Higher education learning and teaching has faced a significant challenge in 2020. The novel coronavirus pandemic (COVID-19) has required institutions to engage in emergency response teaching and deliver distance, online, or socially distanced delivery in most jurisdictions globally. The literature to date has focused on understanding this from the perspective of the institutions and academics primarily. For example, institutional case studies and staff critical reflections. There has been literature published on student learning, student experience, and student wellbeing during COVID-19, but these are typically constructed through an academic lens (e.g. a student satisfaction survey). This research offers a co-constructed account developed adopting a students as partners philosophy. Our research team includes four students from two countries (Australia and Singapore) to independently reflect on their experience and collectively consolidate their learning journey through the pandemic, and be mentored and supported by two academics. Our findings indicate that students feel generally disconnected from their experience. Students felt their agency was important, self-awareness and accountability enabled this. Students also reflected that changes to their learning environment had made it more difficult to create social connections. They also include opportunities to change our teaching practice to be more supportive of our students’ collective learning during COVID-19.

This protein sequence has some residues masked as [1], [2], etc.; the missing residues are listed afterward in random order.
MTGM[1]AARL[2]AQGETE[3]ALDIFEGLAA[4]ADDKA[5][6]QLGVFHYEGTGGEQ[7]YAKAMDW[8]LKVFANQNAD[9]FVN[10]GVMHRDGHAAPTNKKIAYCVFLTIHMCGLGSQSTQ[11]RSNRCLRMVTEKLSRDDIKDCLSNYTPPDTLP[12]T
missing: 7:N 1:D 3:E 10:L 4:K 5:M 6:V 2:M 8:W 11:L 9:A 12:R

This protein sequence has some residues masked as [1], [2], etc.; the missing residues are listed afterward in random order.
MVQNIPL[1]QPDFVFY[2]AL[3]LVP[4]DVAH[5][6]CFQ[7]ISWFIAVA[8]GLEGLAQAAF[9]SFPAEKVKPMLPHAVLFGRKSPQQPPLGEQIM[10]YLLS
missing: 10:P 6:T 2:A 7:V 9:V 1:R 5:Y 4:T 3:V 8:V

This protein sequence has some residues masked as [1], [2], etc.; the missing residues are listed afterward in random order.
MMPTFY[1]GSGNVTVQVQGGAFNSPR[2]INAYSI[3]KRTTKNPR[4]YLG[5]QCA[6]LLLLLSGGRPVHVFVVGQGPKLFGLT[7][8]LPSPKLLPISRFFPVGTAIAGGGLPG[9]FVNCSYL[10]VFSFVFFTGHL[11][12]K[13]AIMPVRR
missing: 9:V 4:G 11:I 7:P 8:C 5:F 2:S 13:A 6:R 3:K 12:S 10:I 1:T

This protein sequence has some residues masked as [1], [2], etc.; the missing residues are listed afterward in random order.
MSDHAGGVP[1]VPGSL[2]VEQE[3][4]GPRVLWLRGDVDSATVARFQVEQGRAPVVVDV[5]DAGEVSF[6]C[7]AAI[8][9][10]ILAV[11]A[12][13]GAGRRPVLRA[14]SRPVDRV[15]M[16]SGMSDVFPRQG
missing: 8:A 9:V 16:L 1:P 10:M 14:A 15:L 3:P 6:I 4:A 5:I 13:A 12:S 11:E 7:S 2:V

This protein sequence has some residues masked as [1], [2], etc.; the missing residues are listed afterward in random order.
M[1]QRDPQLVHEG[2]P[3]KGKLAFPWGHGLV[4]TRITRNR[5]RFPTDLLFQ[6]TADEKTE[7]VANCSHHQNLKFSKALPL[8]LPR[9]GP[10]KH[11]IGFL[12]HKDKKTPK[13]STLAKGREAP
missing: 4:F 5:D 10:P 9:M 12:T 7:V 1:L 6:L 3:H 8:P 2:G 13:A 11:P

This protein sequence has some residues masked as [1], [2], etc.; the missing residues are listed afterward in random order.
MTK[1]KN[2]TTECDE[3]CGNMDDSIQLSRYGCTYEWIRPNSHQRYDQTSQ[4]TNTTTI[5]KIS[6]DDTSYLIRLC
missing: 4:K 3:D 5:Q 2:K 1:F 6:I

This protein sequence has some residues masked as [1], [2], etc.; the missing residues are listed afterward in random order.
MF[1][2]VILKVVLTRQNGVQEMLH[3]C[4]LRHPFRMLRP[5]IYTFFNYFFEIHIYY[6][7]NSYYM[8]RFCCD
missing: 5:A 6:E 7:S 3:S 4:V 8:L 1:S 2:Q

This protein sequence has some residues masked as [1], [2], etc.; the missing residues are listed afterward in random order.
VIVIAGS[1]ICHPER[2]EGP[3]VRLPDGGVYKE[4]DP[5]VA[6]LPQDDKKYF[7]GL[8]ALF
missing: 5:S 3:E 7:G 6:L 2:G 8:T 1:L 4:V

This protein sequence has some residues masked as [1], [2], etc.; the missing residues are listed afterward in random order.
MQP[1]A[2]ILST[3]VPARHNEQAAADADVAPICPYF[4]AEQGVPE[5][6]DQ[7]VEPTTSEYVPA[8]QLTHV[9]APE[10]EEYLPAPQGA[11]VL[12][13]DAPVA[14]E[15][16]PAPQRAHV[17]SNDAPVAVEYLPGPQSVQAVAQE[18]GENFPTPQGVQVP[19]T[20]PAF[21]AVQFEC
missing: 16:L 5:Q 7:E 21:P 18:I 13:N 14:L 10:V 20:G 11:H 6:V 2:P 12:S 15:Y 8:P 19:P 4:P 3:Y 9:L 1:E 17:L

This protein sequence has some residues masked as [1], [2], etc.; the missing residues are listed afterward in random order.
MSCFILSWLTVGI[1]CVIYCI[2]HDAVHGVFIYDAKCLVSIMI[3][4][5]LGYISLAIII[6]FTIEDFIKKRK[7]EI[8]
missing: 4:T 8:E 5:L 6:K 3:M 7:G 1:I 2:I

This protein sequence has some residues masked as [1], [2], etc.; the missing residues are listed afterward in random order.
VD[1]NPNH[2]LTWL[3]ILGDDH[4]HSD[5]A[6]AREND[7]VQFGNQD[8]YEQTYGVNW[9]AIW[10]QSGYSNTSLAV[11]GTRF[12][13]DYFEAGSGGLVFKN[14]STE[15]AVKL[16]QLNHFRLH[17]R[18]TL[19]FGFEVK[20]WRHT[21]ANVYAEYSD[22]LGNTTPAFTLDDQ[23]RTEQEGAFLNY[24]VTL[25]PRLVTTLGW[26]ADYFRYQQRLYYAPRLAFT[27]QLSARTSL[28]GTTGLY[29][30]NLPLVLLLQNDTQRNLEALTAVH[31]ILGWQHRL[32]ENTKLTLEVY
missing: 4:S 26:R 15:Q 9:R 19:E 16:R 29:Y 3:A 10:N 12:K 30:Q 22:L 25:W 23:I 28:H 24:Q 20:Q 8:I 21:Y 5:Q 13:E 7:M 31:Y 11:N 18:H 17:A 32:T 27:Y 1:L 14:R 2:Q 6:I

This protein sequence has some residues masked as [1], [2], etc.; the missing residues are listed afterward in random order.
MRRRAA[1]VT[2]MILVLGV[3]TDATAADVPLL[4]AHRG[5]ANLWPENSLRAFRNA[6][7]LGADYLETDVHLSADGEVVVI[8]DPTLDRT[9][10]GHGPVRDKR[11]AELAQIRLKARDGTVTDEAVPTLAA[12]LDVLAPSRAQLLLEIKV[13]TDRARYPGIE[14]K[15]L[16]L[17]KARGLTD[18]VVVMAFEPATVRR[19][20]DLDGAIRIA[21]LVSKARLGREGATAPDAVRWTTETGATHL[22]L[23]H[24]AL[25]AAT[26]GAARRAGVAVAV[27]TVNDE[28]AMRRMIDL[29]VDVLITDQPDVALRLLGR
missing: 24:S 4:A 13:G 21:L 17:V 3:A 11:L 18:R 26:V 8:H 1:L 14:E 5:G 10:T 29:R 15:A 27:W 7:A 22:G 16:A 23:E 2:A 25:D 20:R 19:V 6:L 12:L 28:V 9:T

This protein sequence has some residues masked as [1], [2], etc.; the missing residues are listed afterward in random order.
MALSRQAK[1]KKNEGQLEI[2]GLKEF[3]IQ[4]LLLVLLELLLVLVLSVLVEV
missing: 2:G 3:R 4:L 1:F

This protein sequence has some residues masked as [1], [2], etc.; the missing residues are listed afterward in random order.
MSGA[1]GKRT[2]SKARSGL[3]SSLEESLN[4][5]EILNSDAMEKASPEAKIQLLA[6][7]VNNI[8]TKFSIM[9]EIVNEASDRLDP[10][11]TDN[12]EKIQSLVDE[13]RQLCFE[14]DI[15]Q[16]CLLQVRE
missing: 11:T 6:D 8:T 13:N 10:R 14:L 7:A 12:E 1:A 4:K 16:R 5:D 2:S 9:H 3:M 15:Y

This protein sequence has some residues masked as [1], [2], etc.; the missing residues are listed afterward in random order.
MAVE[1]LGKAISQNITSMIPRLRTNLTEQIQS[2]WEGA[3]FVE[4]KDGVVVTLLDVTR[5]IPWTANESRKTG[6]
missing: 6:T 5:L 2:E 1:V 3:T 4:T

Recommended CitationWilson, Samuel; Tan, Shannon; Knox, Matthew; Ong, Angelia; Crawford, Joseph; and Rudolph, Jürgen, Enabling cross-cultural student voice during COVID-19: A collective autoethnography, Journal of University Teaching & Learning Practice, 17(5), 2020.